May 19th, 2009
Bureau of Land Management
Wild Horse and Burro Program
1340 Financial Blvd.
Reno, NV 89520
Attn: Jo Lynn Worley
Re: Helicopter Hearing for 20th May, 2009
I am opposed to helicopter roundups of wild horses and burros, for these are both unnecessary and cruel. They result in many injuries and deaths. And they have already greatly disrupted the social structures of the Western herds and decimated these populations, either entirely eliminating them from their legal areas or reducing them to non-viable population levels, even according to BLM’s very questionable standards of 150 for Minimum Viable Population (MVP). According to the IUCN Species Survival Commission Equid Specialist Group (1992), 2,500 individuals are necessary for the long-term survival, or viability, of an equid population living in the wild, and 500 for a tightly managed domesticated population. It is apparent from this erudite guidance that the BLM is again setting the horses and burros up for inbreeding and die out – something that seems to have been its plan all along.
I have noted the excellent work of Cindy MacDonald on her web page: www.AmericanHerds.com. Here is revealed what has happened in many of the zeroed-out herd and herd management areas, both in Nevada as throughout the West. The horses and burros are no longer present in spite of their legal right as the principal species named for these areas under the Wild Free-Roaming Horse and Burro Act of 1971. In their place are many livestock and/or big game animals. The Delamar HMA of Ely District, Nevada, is one herd I have visited – a beautiful place for wild horses but now only full of cattle, for zeroed out. Clover Mountain, South Pancakes, also Ely District, and in southern California Coyote Canyon for Spanish mustangs and Clark Mountain for a distinctive race of burros – also zeroed out in spite of the law and their popularity with the public. And the list goes on ad nauseam.
Why aren’t BLM and USFS employing C.F.R. 4710.5 & .6, a.k.a. Closure to Livestock, in order to maintain viable herds on what is, in fact, only a small fraction of the public lands legally designated for the wild equids? Clearly, the federal government is in the position to assure viable populations, but is refusing to do so and is, in fact, siding with the traditional enemies of the wild horses and burros in the wild. Alarmingly, 1.6 million acres of legal wild horse territory have recently been zeroed out by BLM in its Ely Nevada District alone. In Montana, 6 out of the original 7 herd areas have been zeroed out representing 83% of the legal acreage, and the one remaining herd, the authentic Spanish Pryor Mountain mustangs, has a non-viable so-called Appropriate Management Level below 150. In New Mexico 77% of the legal acreage has been zeroed out. In California, 65%! In Wyoming, 54%! In Colorado, 45%!. Refer to my Columbus Day-2008 speech “Forever Wild and Free” for fuller details (wildhorsepreservation.com).
Presently before Congress, Bill H.R. 1018 would reinstate the proscription against helicopter and other mechanized roundups as well as against sale to slaughter buyers, a.k.a. the Burn’s Amendment, both of which are being used to further decimate the herds. By breaking up the band and herd social structures, these roundups cause remaining horses to reproduce at very young ages, something that is prevented when the family units are in tact. Also these greatly traumatize the horses who are captured, causing them to experience an equid version of Post Combat Traumatic Syndrome that remains with them for the rest of their lives! – Business as usual cannot be allowed to continue for our nation’s scant remaining wild horses and burros, for the motto of such is: “the only good horse or burro is a slave or dead horse or burro”, similar to what used to be said of the Grizzly Bear, Wolf, Mountain Lion and even the naturally living Native American. Nationwide, there are now less wild horses and burros that were present on the public BLM and USFS lands at the passage of their protective act in 1971 when they were considered to be “fast disappearing from the American scene” – and this tells a lot about who their worse enemies are, i.e. those charged by law with protecting them and their right to freedom in their legally designated herd areas!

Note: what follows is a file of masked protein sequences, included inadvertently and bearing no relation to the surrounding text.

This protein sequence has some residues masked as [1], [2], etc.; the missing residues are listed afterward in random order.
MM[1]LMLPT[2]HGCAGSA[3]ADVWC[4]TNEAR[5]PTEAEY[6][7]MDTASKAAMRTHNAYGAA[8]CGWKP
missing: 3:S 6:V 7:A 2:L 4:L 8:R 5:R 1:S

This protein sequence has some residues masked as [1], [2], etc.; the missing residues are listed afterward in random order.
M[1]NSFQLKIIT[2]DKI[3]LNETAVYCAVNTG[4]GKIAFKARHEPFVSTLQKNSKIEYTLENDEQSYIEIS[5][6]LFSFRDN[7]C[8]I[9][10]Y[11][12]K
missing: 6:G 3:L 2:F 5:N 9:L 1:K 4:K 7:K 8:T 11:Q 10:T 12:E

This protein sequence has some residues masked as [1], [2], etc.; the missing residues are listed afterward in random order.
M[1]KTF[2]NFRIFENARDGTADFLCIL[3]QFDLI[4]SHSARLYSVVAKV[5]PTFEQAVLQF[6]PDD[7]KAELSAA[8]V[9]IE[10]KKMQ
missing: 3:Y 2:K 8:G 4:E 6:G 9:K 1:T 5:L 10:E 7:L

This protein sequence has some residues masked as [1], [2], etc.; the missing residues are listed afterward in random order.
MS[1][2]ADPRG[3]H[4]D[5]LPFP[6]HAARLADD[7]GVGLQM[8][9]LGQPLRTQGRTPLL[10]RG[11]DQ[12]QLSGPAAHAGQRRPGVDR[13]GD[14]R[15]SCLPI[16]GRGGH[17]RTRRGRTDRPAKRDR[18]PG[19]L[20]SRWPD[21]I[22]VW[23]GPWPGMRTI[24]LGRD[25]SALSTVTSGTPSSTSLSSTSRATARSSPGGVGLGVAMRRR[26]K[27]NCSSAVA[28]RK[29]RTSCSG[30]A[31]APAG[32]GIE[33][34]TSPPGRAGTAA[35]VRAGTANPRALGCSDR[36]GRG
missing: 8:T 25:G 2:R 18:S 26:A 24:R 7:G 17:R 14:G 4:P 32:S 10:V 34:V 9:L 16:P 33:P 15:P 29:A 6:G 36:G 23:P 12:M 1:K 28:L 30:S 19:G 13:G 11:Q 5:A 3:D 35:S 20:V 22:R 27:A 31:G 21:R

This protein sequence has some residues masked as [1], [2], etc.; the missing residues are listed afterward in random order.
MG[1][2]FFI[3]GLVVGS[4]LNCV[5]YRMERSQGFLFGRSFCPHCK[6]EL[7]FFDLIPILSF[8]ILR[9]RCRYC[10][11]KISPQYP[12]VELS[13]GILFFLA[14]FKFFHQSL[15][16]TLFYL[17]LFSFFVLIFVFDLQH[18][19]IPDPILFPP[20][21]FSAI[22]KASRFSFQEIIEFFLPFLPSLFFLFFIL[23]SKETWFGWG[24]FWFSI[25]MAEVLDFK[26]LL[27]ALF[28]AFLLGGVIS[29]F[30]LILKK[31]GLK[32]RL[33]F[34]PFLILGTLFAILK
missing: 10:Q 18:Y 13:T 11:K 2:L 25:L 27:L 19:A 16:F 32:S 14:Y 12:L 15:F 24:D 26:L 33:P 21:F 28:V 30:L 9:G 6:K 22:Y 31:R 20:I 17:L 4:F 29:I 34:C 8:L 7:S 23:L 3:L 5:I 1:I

As a wildlife ecologist, I recommend that America’s Wild Horse and Burro program be revamped. Its focus must be placed on restoring truly long-term viable wild living horse and burro herds in areas of adequate size and resources to sustain such. Through the astute employment of Reserve Design, the wild herds can fill their ecological niche to become self-stabilizing populations and in the process greatly aid in preventing catastrophic fires now menacing the West. This they can do, true to their semi-nomadic life style, through the widespread consumption of dry flammable vegetation. In this alarming era of Global Warming, they are here to help if we can only recognize this and allow them to be themselves. Together with other components of the ecosystem, they will greatly aid in restoring the West: its soils, its waters, its biodiversity, its vitality and its beauty as the returned natives they, in fact, are, if we people can only learn to appreciate them in depth and just give them the chance.
In closing, as before, I offer my collaboration in this most crucial and timely challenge.
Craig C. Downer
P.O. Box 456
Minden, NV 89423
The 2003 Coyote Canyon Mustang round-up stole the last remaining wild herd from California!